writer is brought by historical examination of stories about
hauntings. With exceptions, to be indicated, these tales all
approximate to a type, and that is not the type of the magazine
story.

It may be well, in the first place, to make some negative statements
as to what the committee does _not_ discover. First, it has never
yet hired haunted house in which the sights and sounds continued
during the tenancy of the curious observers. {137} The most obvious
inference is that the earlier observers who saw and heard abnormal
things were unscientific, convivial, nervous, hysterical, or
addicted to practical joking. This, however, is not the only
possible explanation. As a celebrated prophet, by his own avowal
had been 'known to be steady for weeks at a time,' so, even in a
regular haunted house, the ghost often takes a holiday. A case is
well known to the writer in which a ghost began his manoeuvres soon
after a family entered the house. It made loud noises, it opened
doors, turning the handle as the lady of the house walked about, it
pulled her hair when she was in bed, plucked her dress, produced
lights, and finally appeared visibly, a hag dressed in grey, to
several persons. Then as if sated, the ghost struck work for years,
when it suddenly began again, was as noisy as ever, and appeared to
a person who had not seen it before, but who made a spirited if
unsuccessful attempt to run it to earth.

The truth is, that magazine stories and superstitious exaggerations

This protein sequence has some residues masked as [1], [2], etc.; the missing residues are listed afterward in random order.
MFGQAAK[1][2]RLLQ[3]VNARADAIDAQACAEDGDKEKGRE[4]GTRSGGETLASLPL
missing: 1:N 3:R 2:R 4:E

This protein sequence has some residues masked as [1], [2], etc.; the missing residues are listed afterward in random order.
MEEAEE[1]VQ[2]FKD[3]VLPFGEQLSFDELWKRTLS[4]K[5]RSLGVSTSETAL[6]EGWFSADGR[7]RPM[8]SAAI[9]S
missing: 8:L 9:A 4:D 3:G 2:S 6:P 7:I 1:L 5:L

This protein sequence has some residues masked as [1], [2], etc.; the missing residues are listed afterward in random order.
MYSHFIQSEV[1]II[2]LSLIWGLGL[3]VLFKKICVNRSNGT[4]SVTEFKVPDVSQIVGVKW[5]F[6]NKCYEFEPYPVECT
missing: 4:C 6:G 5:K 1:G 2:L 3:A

have spoiled us for ghosts. When we hear of a haunted house, we
imagine that the ghost is always on view, or that he has a benefit
night, at certain fixed dates, when you know where to have him.
These conceptions are erroneous, and a house _may_ be haunted,
though nothing desirable occurs in presence of the committee.
Moreover the committee, as far as the writer is aware, have
neglected to add a seer to their number. This mistake, if it has
been made, is really wanton. It is acknowledged that not every one
has 'a nose for a ghost,' as a character of George Eliot's says, or
eyes or ears for a ghost. It is thought very likely that, where
several people see an apparition simultaneously, the spiritual or
psychical or imaginative 'impact' is addressed to one, and by him,
or her (usually her) handed on to the rest of the society. Now, if
the committee do not provide themselves with a good 'sensitive'
comrade, what can they expect, but what they get, that is, nothing?
A witch in an old Scotch trial says, of her 'Covin,' or 'Circle,'
'We could do no great thing without our Maiden'. The committee
needs a Maiden, as a Covin needed one, and among the visionaries of
the Psychical Society, there must be some young lady who should be
on the House Committee. Yet one writer in the Society's Proceedings
who has a very keen scent for an impostor, if not for a ghost, avers
that, from the evidence, she believes that they are examining facts,
and not the origin of fables.

These facts, as was said, differ from the stories in 'Christmas
numbers'. The ghost in typical reports seldom or never _speaks_.
It has no message to convey, or, if it has a message, it does not
convey it. It does not unfold some tragedy of the past: in fact it
is very seldom capable of being connected with any definite known
dead person. The figure seen sometimes 'varies with the seer'.
{139} In other cases, however, different people attest having seen
the same phantasm. Finally a new house seems just as likely to be